Blood Of The Beasts; Le Sang Des Betes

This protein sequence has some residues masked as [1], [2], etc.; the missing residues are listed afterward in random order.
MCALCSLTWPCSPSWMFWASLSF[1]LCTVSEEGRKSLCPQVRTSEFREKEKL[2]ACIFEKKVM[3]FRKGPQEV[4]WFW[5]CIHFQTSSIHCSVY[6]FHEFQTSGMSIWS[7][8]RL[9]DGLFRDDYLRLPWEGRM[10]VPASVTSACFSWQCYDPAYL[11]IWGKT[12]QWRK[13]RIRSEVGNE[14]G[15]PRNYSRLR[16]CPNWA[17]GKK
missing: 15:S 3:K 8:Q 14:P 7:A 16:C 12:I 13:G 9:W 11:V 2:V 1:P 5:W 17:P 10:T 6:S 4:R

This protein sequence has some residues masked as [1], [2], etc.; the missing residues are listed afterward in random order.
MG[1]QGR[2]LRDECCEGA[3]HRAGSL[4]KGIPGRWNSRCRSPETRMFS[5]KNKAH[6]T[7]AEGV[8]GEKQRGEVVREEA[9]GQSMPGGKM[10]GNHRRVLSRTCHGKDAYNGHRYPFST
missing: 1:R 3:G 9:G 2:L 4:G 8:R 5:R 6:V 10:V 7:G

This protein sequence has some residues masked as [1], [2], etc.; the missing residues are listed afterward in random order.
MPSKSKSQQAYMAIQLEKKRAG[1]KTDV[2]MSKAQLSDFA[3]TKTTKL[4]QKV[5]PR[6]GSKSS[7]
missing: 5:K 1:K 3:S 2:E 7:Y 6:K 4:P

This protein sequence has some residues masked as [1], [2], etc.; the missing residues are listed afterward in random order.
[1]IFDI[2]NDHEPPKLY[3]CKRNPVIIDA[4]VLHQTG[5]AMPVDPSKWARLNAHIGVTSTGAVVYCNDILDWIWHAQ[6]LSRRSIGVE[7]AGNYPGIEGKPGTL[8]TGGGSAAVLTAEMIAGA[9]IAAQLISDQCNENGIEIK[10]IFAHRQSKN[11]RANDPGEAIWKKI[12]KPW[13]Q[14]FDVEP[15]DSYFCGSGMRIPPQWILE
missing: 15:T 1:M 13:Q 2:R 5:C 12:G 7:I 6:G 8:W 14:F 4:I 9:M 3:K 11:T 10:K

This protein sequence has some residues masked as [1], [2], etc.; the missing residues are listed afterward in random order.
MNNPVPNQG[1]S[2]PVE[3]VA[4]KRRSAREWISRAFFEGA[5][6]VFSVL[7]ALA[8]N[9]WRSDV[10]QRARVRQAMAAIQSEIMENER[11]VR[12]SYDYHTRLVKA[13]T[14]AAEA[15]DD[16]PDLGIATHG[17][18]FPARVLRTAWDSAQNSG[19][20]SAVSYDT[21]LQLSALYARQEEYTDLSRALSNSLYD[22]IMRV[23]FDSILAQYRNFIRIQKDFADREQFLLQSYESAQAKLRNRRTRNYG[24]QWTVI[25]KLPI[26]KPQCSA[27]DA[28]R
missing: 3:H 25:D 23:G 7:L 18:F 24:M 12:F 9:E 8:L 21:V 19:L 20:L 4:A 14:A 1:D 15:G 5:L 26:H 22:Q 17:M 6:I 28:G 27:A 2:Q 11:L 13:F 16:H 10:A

1514. BLOOD OF THE BEASTS (Le Sang des Betes) (1949-France). Directed by GEORGES FRANJU. This film is a masterpiece: a groundbreaking, landmark documentary, as well as the film which established its creator, Georges Franju, as one of the most formidable and influential of 1950s French filmmakers. It opens with a view of a Paris suburb that is peaceful, ordinary comfortably familiar. Children play; lovers kiss; then, Franju switches to a slaughterhouse, where workers routinely-and graphically- transform live animals into disembowelled carcasses in an orgy of carnage and blood. On one level, these images alone make the film as jarring as the most effective horror thriller. At the same time, they compel us to confront the realities of the world in which we live: a world that is filled with everyday horror and pain. Furthermore, according to Franju, some of this may even be justified: without the ritual of the slaughterhouse, after all, how could we enjoy the meat products that we find so neatly, convenientfy packaged and displayed at the supermarket? Critics the world over have hailed Blood of the Beasts. The film contains “single frames that are among the most disturbing in the cinema” (David Thomson). It is a “ferociously lyric outburst of rage” (Tom Milne), and “is one of the most poetic postwar documentaries, full of strangely surrealistic touches” (GeojgesSadoul). According to Jean Cocteau, the film “proved that the cinema is a vehicle for realism and lyricism.” In French, with English subtitles. 22 minutes. Documentary